March 16th, 2011
COLUMBIA CITY â The Whitley County Domestic Violence Task Force has officially teamed up with local law enforcement.
According to Sherry Sausaman, task force organizer, early this month training was completed for the South Whitley and Churubusco police departments and the Whitley County Sheriffâs Department, with the Columbia City police coming on board by the end of the month.
âWe canât do it alone,â Sausaman said, and the community collaboration now includes such organizations as the Whitley County Salvation Army, Beds and Britches Etc. (BABE), the Lighthouse and the YMCA.
COLUMBIA CITY â Imagine a young girl championing the cause of the bullied and harassed, advocating acts of kindness to uplift her classmates oppressed by their peers.
Now imagine that the very ones she stood for, in retaliation for the bullying, shot her in cold blood as she ate her lunch at school.
COLUMBIA CITY â By the time the Whitley County Board of Commissioners convenes Monday afternoon, at least nine names should be presented to the three-man board for approval.
That list of names will be known as the steering committee for wind energy research.
The Whitley County Plan Commission discussed the formation of the committee at its regular meeting Tuesday night.
The need for the advisory board was born out of a hotly-debated issue on the need, or lack thereof, of wind energy in the county.
COLUMBIA CITY â The Whitley County Plan Commission ratified the countyâs newest comprehensive plan at its meeting Tuesday night and will take the plan, with one alteration, to the Whitley County Board of Commissioners for approval on Monday.
âThis is a normal course of action for the comprehensive plan,â said Dave Sewell, Executive Director of the countyâs Building and Planning Department.
âWeâve had various input meetings, this is the fourth draft (Draft D) and we have not received any correspondence or written objections to the comprehensive plan.â
COLUMBIA CITY — Coming out as a freshman, Columbia City’s J.T. Biggs wasn’t on the radar for college athletics.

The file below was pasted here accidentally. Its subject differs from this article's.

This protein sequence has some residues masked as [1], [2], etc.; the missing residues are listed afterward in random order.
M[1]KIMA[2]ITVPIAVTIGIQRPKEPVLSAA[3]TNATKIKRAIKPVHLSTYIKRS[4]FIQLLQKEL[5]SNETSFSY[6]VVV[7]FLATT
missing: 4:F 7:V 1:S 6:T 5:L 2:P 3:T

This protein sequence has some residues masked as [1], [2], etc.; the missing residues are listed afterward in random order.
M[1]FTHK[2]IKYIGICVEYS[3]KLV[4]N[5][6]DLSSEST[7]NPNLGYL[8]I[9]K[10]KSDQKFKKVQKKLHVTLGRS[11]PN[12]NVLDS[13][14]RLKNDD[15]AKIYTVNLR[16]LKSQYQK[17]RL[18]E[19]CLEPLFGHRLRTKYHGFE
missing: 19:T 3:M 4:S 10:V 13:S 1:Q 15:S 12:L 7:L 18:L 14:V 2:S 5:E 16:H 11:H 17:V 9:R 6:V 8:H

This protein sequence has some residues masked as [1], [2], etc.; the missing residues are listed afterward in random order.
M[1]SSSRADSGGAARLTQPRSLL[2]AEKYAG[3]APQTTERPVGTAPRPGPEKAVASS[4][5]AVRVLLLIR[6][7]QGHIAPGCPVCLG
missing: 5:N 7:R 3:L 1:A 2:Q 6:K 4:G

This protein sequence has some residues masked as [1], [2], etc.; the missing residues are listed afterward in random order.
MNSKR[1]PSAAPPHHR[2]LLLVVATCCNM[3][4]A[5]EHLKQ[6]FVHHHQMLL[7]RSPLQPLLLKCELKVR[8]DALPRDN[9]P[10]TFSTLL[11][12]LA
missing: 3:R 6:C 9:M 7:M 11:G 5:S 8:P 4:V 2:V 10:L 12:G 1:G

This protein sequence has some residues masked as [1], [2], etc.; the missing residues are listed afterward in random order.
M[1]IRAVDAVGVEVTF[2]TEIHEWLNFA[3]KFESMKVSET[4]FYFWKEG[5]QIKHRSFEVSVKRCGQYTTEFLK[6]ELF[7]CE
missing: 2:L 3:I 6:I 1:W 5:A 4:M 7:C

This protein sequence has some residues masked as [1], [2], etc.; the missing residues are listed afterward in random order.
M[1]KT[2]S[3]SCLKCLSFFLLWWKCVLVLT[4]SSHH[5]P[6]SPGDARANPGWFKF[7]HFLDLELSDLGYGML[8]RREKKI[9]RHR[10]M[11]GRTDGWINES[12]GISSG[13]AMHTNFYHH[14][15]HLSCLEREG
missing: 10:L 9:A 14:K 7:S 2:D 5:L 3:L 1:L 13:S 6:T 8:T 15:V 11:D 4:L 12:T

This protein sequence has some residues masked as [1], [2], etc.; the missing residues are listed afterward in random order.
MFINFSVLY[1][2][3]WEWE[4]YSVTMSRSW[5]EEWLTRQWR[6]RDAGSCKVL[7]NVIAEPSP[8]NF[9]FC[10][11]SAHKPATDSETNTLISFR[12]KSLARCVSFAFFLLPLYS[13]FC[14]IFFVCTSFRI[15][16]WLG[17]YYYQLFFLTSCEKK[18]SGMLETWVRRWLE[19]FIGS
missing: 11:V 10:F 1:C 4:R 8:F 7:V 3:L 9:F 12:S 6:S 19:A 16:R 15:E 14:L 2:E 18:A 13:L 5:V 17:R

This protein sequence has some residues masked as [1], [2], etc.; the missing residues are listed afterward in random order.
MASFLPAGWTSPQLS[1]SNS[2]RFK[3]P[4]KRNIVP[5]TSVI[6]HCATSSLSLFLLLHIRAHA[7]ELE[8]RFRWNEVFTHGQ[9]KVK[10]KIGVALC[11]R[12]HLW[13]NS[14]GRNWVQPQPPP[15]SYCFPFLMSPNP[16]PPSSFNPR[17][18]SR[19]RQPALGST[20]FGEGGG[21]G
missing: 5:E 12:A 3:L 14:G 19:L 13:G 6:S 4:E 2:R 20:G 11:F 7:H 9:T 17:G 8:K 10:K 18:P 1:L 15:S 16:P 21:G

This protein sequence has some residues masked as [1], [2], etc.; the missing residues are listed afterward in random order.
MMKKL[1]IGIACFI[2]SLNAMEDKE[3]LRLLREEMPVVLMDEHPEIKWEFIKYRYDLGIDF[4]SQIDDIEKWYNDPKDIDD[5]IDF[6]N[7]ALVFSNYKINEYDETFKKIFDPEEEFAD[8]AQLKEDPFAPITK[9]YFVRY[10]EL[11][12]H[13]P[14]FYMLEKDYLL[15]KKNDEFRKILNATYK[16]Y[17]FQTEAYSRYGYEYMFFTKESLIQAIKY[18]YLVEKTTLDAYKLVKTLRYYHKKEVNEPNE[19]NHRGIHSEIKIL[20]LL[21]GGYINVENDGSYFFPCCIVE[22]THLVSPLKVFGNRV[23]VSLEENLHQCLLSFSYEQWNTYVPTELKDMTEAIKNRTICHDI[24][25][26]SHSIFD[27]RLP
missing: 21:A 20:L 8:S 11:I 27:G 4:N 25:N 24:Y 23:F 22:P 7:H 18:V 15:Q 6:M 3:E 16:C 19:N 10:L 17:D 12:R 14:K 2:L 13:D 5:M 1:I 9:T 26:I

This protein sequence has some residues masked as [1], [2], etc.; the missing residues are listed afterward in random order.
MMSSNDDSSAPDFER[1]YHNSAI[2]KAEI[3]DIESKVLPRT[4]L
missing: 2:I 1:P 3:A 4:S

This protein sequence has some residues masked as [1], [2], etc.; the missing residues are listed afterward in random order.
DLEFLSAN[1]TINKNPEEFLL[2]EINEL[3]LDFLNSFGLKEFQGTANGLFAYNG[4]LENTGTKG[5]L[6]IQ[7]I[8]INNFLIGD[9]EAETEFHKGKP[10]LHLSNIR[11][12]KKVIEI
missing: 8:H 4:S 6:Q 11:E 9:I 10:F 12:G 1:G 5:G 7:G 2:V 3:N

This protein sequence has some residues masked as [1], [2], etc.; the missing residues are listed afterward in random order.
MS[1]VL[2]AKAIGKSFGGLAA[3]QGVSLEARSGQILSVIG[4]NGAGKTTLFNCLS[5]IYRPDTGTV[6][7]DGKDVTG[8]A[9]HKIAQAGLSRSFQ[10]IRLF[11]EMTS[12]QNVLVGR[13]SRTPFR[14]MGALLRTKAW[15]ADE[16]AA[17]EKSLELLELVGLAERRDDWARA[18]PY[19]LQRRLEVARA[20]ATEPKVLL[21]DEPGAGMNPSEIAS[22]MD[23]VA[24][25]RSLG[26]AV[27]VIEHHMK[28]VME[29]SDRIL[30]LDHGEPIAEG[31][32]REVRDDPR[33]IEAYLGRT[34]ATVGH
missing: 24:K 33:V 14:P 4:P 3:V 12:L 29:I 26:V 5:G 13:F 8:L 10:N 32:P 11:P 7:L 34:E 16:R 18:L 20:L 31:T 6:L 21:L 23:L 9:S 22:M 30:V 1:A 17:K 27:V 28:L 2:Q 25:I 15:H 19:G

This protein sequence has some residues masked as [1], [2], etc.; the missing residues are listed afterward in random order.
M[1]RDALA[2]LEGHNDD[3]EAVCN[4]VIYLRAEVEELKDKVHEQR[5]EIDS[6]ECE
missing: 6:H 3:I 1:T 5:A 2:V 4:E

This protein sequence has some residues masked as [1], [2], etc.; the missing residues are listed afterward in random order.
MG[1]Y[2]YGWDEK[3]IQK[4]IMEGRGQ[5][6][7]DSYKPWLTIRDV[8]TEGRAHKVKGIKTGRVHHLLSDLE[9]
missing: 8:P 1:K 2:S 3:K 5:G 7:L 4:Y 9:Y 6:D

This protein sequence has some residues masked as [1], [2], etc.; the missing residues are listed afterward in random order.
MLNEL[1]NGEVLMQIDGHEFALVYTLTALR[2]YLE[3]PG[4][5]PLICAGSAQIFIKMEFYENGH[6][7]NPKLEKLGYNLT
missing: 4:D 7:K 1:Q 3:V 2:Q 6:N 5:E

He’ll be the first to admit it.
“My freshman year I wasn’t the greatest at all by any means,” Biggs said. “I was playing at the bottom of the barrel.”
By his senior season, Biggs had changed that helping No. 1 doubles go 7-0 in the Northeast Hoosier Conference and finding a spot at the collegiate level.
Five boys and five girls from the Churubusco track and field team will compete at the indoor state finals Saturday on the campus of Purdue University in West Lafayette. Front row, from left: Danielle Pippenger (long jump), Peyton Summers (55-meter dash), Heather Monk (shot put), Katie Monk (shot put), Erika Lehner (shot put). Back row: Jeremy Forker (800-meter relay), Alex Zolman (800 relay, long jump), Zack Armstead (800 relay, pole vault), Austin McClure (shot put), Kyle Mathewson (800 relay, long jump, 55-meter dash).
Post & Mail photo / Andrew Shultz
COLUMBIA CITY â Three men with a broad range of knowledge regarding wind energy have been invited to speak at a information session March 23.
Chad Martin, a renewable energy extension specialist at Purdue University; Todd Samuelson, a CPA with H.J. Umbaugh and Associates and Travis Murphy, a business development manager for renewable energy will share their perspectives during a community discussion about wind energy.
The community discussion is planned for 6 p.m. March 23 at Indian Springs Middle School. It is free and open to the public.
COLUMBIA CITY â It was a day like any other in the classroom. Students talking and laughing, studying and dreaming about the future.
But a darkness that had begun years earlier broke in on the scene and lives ended too soon, dreams never to be realized.
Columbine High School.
The first student killed that day, April 20, 1999, was Rachel Scott. The shooters were allegedly victims of bullying for years and had taken their revenge in a random shooting spree at their high school.
Close to home
COLUMBIA CITY â Dining by candlelight has always been associated with romance, or maybe a power outage, but eating a meal in the total darkness, as a totally blind person would, is a different experience entirely.
And for a reporter, who relies on sight for taking notes, and for observing events, not to mention getting just the right picture, reporting with a blindfold on seemed a daunting task.
The program, a benefit for the Lakota Chapter American Council of the Blind of Indiana and the Tri-Lakes Lions Club, occurred Sunday evening at the Eagleâs Nest Event Center.